- Drink lots of water or unsweetened (or artificially sweetened) cranberry juice the minute you feel any bladder symptoms. The extra liquid helps flush out bacteria, and cranberry juice also acidiﬁes the urine, making it harder for bacteria to grow. Drink 16 oz. per day to treat an infection, or 8 oz. per day to prevent infections.
- Try cranberry capsules available at natural food stores. Cranberries contain a substance that prevents bacteria from sticking to the bladder wall, thus decreasing the risk for recurrent infection.
- Take a probiotic regularly to help recolonize your gut with "friendly" bacteria. Because the anus and urethra are so close anatomically, encouraging the growth of favorable bacteria in one area of the body also helps the other. My favorite probiotic is PB 8, which unlike most other probiotics doesn’t have to be refrigerated.
- Another way to help restore your vaginal ﬂora if you’ve had repeated UTIs and multiple courses of antibiotics is to dip a stiff tampon (such as OB) in plain organic yogurt and put it in your vagina. Change "yogurt tampons" every three or four hours. You can also douche with yogurt or put a probiotic capsule directly in your vagina each night for a few nights.
- Acupuncture and Chinese herbs work very well for recurrent UTIs.
- The herb uva ursi contains a natural antibiotic that relieves bladder infection. The powdered solid extract (20 percent arbutin) comes in capsules; take two three times per day. You can also take the tincture—one dropperful in a cup of water three times per day.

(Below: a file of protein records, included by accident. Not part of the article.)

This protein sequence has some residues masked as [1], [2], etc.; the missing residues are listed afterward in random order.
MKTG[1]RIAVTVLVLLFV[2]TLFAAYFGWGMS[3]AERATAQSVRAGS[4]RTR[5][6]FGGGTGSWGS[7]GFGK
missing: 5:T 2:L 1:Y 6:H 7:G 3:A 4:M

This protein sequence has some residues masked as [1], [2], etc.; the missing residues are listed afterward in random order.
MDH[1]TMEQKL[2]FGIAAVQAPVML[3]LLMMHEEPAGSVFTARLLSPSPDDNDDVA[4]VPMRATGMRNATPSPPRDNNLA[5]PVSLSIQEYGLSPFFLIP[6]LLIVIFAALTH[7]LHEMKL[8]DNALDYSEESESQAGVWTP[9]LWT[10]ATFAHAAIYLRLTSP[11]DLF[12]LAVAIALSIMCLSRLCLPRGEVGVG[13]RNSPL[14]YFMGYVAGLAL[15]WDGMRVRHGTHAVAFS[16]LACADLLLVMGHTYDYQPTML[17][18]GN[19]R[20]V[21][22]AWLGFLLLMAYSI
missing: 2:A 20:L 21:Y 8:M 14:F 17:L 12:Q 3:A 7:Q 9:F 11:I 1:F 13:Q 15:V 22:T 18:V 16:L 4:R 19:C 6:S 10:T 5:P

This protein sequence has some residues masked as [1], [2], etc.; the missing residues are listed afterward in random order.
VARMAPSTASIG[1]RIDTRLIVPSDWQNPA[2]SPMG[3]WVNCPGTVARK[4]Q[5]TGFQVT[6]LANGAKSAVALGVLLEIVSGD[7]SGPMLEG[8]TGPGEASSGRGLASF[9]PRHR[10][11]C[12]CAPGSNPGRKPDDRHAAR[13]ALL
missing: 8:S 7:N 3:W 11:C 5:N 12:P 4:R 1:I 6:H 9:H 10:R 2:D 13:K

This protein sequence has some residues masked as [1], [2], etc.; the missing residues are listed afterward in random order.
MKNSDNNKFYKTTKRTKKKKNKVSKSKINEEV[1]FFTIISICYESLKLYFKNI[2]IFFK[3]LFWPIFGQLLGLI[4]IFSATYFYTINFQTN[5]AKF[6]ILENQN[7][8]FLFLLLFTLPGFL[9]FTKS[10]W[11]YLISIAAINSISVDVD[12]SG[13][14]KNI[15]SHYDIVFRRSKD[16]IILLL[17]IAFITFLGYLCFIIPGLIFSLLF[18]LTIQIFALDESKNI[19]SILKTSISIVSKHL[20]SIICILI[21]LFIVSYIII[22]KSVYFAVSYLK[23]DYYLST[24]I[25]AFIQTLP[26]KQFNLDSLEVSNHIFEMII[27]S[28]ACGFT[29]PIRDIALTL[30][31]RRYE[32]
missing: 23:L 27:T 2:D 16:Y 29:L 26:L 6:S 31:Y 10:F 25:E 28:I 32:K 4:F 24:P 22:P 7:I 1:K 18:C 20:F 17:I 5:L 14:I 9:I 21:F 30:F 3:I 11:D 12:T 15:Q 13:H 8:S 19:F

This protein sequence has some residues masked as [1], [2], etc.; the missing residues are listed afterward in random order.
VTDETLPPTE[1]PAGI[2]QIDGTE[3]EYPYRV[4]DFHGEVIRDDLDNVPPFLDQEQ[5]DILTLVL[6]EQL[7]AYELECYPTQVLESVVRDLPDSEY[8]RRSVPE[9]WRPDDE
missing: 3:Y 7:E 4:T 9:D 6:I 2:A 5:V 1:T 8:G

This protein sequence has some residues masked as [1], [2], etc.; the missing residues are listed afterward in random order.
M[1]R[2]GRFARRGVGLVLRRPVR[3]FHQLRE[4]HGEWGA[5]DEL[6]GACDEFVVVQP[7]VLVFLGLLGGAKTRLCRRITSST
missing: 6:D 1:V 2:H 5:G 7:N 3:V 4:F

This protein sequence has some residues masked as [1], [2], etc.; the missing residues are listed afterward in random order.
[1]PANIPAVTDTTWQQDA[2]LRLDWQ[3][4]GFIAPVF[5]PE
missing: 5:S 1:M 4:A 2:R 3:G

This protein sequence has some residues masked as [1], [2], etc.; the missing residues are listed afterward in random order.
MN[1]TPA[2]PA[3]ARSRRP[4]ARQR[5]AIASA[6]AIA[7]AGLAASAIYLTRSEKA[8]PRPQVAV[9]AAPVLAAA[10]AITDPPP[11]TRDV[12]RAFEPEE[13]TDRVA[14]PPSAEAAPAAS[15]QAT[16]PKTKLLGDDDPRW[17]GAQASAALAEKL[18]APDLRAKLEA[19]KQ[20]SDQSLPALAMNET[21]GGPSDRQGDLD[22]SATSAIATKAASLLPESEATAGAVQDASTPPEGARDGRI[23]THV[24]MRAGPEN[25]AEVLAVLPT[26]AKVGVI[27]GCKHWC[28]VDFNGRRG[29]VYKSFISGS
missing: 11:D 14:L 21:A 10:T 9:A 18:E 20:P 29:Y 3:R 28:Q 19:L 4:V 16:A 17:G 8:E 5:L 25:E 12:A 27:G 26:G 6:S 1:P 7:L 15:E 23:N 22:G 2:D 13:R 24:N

- Vitamin C helps prevent reinfection. Take 1,000 to 2,000 mg every day, and if your infections are associated with sexual activity, take 1,000 mg before and 1,000 mg after sex. Drink plenty of ﬂuids, and be sure to urinate within one hour of having sex.
- UTIs are often associated with frequent or traumatic sex (sex that involves injury to the vaginal and vulvar tissues). Treatment involves making the necessary adjustments in your sex life to decrease trauma. This may mean using a lubricant if you suffer from vaginal dryness. It may also mean rethinking any aspects of the relationship that are less than satisfactory.
- Repeated bouts of infection and/or burning on urination can also be related to a woman’s contraceptive method. If your diaphragm is too large, it can irritate your urethra during intercourse, causing bacteria to enter the urethral opening and migrate up to the bladder area. Also, the use of condoms or contraceptive creams that contain the spermicide nonoxynol-9 can cause urethral irritation and burning on urination. It will go away when you stop using the offending agent.
- Don’t introduce bacteria into your urethral area. After using the toilet, make sure you wipe yourself from front to back, not the other way around.
- Castor oil packs applied to your lower abdomen two or three times a week can work wonders in preventing UTIs because they appear to improve immune system functioning.
Learn More | Recommended Reading or Resources
- Iosif, C.S. (1992). Effects of protracted administration of estriol on the lower genito urinary tract in postmenopausal women. Arch. Gynecol. Obstet., 251(3), 115–120; Kirkengen, A. L., et al.(1992). Oestriol in the prophylactic treatment of recurrent urinary tract infections in postmenopausal women.Scand. J. Prim. Health Care, 10 (2), 139–142; Raz, R., & Stamm, W. E. (1993). A controlled trial of intravaginal estriol in postmenopausal women with recurrent urinary tract infections. N. Engl. J. Med., 329(11), 753–756.
Last updated: August 21, 2009